Sailors assigned to USS Sampson (DDG 102) flew ashore Nov. 18 to support New Zealand forces in rendering assistance to residents affected by the recent earthquake in the rural areas of Kaikoura.
Eighteen members of the Sampson crew, with backgrounds in mechanical engineering, electrical engineering, damage control, and medical treatment departed in waves aboard the ship’s helicopters from Sampson off the coast, eager to lend a hand.
(Cmdr. Tim LaBenz, commanding officer of USS Sampson (DDG 102), discusses the role USS Sampson and its two embarked MH-60R Sea Hawk helicopters are playing in the ongoing relief efforts in New Zealand after the 7.8 magnitude earthquake near Christchurch, NZ, Nov. 14. (Video courtesy of the New Zealand Defence Force, the USS Navy and YouTube)
“Sampson’s Sailors and I joined the other civil and multinational forces ashore, and divided into groups that had a specified purpose,” said Lt. Lee Shewmake, chief engineer aboard Sampson, and the officer who led U.S. Sailors ashore during relief efforts.
“While some Sailors set up a food distribution center in an elementary school, others delivered toilets with self-contained sewage systems to homes without plumbing to alleviate the sewage issue.”
Shewmake also sent some of his Sailors door-to-door with informational pamphlets to help residents understand what services are available to them.
In support of the local government, one of Sampson’s embarked MH-60R Seahawk helicopters took the Kaikoura Mayor for an aerial survey of the damage.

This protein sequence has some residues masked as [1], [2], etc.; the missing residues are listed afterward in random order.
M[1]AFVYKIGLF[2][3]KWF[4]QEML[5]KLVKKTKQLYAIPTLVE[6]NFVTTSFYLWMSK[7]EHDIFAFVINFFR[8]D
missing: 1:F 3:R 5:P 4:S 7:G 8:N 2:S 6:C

“This morning, I accompanied Mayor Winston Gray on an aerial tour of his town in one of the helicopters assigned to Sampson,” said Cmdr. Tim LaBenz, Sampson’s commanding officer.
“While viewing sobering images of widespread infrastructural damage, I was also reminded and encouraged by the sight of my Sailors going ashore with an unwavering can-do spirit that assures me we are doing our part in supporting the New Zealand forces.”
Kaikoura recently experienced a 7.8-magnitude earthquake that caused widespread destruction of infrastructure, leaving much of the area cut off from other parts of South Island.
While the situation is now stable, many are still without power and running water.
Sampson, originally scheduled to pull into Auckland’s Waitemata Harbour, diverted course at the request of the New Zealand government to render assistance to those affected by the earthquake on the South Island.
The ship joined an international task group comprised of ships from New Zealand, Australia, and Canada, Sampson’s crew has flown helicopter flights and brought manpower and supplies ashore to assist the New Zealand responders leading the charge on the ground.